A bad fuel pump will cause your 3.3L V6 Chrysler (Dodge or Plymouth) mini-van to not start due to a lack of fuel to the fuel injectors.
A failing fuel pump will cause major engine performance issues, even though the engine starts and runs.
Thankfully, the fuel pump can easily be tested with a fuel pressure test gauge and in this tutorial I'll explain how to do it.
Contents of this tutorial:
- Symptoms Of A Bad Fuel Pump.
- Where To Buy A Fuel Pressure Test Gauge.
- TEST 1: Checking Fuel Pressure With A Fuel Pressure Gauge.
- TEST 2: Using Starting Fluid To Confirm Lack Of Fuel.
- Making Sure The Fuel Pump Is Getting 12 Volts.
- Identifying The Fuel Pump Relay.
- More 3.3L V6 Chrysler, Dodge, And Plymouth Mini-Van Tutorials.
You can find this tutorial in Spanish here: Cómo Probar La Bomba De Combustible (1992-1993 3.3L V6 Chrysler, Dodge, Plymouth Mini-Van) (at: autotecnico-online.com).
APPLIES TO: This tutorial applies to the following 3.3L V6 equipped Chrysler, Dodge, and Plymouth mini-vans:
- 3.3L V6 Chrysler Town & Country: 1992, 1993.
- 3.3L V6 Dodge Caravan: 1992, 1993, 1994, 1995.
- 3.3L V6 Dodge Grand Caravan: 1992, 1993.
- 3.3L V6 Plymouth Voyager: 1992, 1993.
- 3.3L V6 Plymouth Grand Voyager: 1992, 1993.
Symptoms Of A Bad Fuel Pump
A fuel pump generally fails in one of two ways:
- The fuel pump suffers a complete failure.
- The fuel pump starts to fail but doesn't fail completely.
Here are some specific symptoms of when a fuel pump completely fails.
- The engine turns over but will not start.
- All 6 spark plug wires are sparking (confirming it's not an ignition system problem).
- The PCM will still pulse (activate) all 6 fuel injectors (as confirmed by a Noid light test).
But when the fuel pump is failing (but hasn't failed completely), your 3.3L V6 Chrysler (Dodge or Plymouth) mini-van will start and run but with engine performance problems. You'll probably see one or more of the following symptoms:
- Rough idle.
- Engine starts after extended cranking.
- Lack of power when accelerating the vehicle down the road.
- Back-fires thru' the intake manifold when accelerating your vehicle down the road.
- Lean air/fuel mixture trouble codes: P0171 or P0174 or both.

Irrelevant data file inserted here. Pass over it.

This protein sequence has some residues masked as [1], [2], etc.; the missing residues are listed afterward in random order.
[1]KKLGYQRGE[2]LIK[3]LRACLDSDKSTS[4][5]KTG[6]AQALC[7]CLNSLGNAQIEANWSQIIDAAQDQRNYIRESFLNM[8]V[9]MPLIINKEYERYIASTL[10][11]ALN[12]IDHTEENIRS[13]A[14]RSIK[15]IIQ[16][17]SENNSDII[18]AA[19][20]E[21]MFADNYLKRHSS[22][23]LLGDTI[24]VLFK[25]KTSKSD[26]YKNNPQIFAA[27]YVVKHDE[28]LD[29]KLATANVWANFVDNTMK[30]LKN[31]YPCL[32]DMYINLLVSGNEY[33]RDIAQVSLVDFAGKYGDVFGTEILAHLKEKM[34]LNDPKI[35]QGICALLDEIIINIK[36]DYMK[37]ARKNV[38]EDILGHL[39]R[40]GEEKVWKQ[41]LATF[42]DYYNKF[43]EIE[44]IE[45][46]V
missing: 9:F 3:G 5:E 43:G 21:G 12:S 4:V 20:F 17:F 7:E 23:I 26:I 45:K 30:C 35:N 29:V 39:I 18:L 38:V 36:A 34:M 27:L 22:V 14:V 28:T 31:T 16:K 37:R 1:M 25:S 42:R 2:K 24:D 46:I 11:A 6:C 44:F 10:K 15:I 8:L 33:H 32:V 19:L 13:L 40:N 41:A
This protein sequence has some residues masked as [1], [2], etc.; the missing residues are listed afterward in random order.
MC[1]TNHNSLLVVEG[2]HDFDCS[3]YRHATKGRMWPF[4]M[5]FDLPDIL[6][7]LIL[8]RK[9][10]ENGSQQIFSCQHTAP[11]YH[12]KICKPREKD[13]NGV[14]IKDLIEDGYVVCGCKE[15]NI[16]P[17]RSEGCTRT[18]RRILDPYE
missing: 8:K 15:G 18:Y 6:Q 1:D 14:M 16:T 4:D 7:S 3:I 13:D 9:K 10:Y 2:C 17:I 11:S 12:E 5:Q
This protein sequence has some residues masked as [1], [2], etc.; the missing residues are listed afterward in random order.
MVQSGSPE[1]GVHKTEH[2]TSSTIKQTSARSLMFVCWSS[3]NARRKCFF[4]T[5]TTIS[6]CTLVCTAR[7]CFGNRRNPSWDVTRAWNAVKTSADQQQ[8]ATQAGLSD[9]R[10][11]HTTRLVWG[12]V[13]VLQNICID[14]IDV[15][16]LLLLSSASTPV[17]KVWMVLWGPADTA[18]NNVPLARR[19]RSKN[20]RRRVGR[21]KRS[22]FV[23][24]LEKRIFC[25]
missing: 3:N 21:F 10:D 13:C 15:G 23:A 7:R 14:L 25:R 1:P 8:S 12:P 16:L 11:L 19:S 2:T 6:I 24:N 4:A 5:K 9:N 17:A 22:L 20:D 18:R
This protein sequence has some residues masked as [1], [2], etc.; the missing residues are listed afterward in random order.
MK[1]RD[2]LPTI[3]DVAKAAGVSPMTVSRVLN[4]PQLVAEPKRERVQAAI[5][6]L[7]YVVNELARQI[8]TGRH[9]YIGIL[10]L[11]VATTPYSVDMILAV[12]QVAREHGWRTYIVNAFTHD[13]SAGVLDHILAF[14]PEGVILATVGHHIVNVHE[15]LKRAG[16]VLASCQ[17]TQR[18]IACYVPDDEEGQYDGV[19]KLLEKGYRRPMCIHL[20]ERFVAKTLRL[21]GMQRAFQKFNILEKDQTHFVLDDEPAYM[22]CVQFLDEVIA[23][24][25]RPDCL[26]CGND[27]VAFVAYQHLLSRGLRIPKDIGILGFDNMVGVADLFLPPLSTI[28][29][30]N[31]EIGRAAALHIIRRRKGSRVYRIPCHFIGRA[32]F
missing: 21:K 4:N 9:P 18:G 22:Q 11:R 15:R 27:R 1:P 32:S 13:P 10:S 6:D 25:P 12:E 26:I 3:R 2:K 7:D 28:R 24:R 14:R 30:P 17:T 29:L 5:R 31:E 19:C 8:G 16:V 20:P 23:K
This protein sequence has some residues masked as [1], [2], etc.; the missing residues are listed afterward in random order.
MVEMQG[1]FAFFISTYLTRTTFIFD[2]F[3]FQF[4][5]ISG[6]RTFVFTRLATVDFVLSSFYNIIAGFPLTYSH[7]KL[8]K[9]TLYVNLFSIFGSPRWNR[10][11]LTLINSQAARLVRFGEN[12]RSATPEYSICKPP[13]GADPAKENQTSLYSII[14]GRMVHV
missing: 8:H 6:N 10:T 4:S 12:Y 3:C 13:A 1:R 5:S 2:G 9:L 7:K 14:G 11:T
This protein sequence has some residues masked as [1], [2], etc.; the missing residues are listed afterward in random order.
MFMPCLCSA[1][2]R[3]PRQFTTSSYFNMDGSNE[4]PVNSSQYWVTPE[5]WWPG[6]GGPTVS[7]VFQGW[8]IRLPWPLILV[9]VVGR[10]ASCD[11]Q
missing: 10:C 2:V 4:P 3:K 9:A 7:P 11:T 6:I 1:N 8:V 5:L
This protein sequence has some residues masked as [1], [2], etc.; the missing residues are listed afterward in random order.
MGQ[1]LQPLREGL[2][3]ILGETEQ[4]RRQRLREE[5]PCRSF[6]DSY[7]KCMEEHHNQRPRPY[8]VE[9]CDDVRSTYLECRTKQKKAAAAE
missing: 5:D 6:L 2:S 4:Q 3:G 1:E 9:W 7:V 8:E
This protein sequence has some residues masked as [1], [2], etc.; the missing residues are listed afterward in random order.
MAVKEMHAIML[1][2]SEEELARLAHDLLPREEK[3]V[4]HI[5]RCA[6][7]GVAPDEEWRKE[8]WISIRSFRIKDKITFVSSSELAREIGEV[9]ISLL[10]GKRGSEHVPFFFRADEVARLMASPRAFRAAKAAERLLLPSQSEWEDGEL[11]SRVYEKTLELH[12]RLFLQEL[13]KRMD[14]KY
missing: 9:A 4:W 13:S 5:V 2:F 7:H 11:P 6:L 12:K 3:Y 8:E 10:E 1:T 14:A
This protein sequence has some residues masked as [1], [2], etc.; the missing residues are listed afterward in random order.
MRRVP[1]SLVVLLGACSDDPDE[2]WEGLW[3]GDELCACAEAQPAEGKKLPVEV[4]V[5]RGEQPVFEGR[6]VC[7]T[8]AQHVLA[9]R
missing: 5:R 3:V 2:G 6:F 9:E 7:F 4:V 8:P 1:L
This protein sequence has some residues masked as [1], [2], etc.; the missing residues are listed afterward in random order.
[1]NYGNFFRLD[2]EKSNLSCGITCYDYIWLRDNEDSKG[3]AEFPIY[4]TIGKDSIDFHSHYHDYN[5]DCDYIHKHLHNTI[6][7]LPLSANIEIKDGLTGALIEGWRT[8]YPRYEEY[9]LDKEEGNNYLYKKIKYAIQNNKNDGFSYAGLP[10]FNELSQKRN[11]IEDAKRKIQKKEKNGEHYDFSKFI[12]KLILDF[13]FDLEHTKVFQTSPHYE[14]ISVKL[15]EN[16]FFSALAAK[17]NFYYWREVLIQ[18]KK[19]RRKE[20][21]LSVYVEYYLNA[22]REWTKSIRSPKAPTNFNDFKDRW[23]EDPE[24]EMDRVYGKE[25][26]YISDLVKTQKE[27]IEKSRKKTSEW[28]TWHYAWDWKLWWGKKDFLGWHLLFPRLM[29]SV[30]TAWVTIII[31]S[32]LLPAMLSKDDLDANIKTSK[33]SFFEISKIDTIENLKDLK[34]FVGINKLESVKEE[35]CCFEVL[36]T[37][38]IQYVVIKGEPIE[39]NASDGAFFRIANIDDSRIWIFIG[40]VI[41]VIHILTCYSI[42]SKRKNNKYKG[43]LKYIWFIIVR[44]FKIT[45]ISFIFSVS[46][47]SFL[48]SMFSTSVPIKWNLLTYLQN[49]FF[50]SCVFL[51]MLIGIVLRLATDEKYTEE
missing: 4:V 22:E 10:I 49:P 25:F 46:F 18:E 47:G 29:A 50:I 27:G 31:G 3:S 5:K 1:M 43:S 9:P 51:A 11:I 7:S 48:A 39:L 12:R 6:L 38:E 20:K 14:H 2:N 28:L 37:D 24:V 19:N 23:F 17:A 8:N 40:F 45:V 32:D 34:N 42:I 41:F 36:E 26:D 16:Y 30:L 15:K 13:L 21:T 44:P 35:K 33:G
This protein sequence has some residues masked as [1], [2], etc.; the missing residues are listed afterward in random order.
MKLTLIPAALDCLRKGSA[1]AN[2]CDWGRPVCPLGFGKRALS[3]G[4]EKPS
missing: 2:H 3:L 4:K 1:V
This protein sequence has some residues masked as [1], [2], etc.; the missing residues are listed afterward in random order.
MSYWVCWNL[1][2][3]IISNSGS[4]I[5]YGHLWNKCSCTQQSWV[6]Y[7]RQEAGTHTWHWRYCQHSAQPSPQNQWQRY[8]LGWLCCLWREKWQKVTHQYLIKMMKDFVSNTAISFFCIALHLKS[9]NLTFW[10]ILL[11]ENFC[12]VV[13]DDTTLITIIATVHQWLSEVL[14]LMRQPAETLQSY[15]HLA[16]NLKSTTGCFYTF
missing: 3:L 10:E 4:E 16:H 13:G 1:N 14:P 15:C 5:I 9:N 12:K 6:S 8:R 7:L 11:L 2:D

Whether the fuel pump is the cause behind your 3.3L V6 Chrysler (Dodge or Plymouth) mini-van's no-start problem or engine performance problem, you can find out with a simple fuel pump pressure test. Alright, with this info under our belts, let's get testing.
Where To Buy A Fuel Pressure Test Gauge
You can buy a fuel pressure test gauge just about anywhere and is one of the most important tools any serious DIY'er should have in his/her tool box.
The following fuel pressure test gauge kits are pretty good deals and will work with your 3.3L V6 Chrysler (Dodge or Plymouth) mini-van:
All of the fuel pump pressure test kits above have the fitting that will connect to your Dodge's Schrader valve.
TEST 1: Checking Fuel Pressure With A Fuel Pressure Gauge
In the photo above is pictured the Schrader valve and this valve is what makes testing the fuel pump a piece of cake.
It's to this valve, which is located on the fuel injector rail facing the radiator, that we're going to connect the fuel pressure test gauge to.
If the fuel pump is functioning correctly, you should see a fuel pressure specification of: 48 PSI with the key on and engine off and the fuel pump activated.
NOTE: If you don't have a fuel pressure gauge, take a look at the section: Where To Buy A Fuel Pressure Test Gauge.
CAUTION: The test instructions below will ask you to jumper together two female terminals of the fuel pump relay socket. Be careful and do not insert anything into the female terminals that is wider than the male terminals that connect to them, or you run the risk of damaging them.
OK, let's get started with this test:
Place a shop towel around the Schrader valve. The shop towel's job is to absorb any fuel that may leak when doing step 2.
Connect the fuel pressure gauge to the Schrader valve on your 3.3L V6 Chrysler (Dodge or Plymouth) mini-van's fuel injector rail.
Locate the fuel pump relay and disconnect it from its electrical connector.
You can identify the fuel pump relay by the colors of the wires that connect to it. For more info see this section: Identifying The Fuel Pump Relay.
Jumper together fuel pump relay socket female terminals 1 and 2 with a jumper wire (see photo 2 of 2 above).
The green with orange stripe wire (GRN/ORG) wire connects to female terminal labeled with the number 1.
The red with white stripe (RED/WHT) wire connects to female terminal labeled with the number 2.
The fuel pump will activate.
At this point check the connection at the Schrader valve for fuel leaks and if any tighten the fuel pressure tester a bit more (by hand only) to eliminate them.
Your fuel pressure gauge should register: 48 PSI.
Let's take a look at what your results mean:
CASE 1: The fuel pressure gauge registered 0 PSI. This test result lets you know that the no-start problem is caused by a lack of fuel from the fuel pump.
Take a look at the suggestion found here: Making Sure The Fuel Pump Is Getting 12 Volts.
CASE 2: The fuel pressure gauge registered a pressure below the indicated PSI. This test result lets you know that the fuel pump is failing.
CASE 3: The fuel pressure gauge registered the indicated PSI. This is the correct test result.
With this test result you can conclude that the fuel pump is working and delivering enough fuel to the fuel injectors. You can also conclude that your 3.3L V6 Chrysler (Dodge or Plymouth) mini-van is not starting due to another reason. The fuel pump is OK.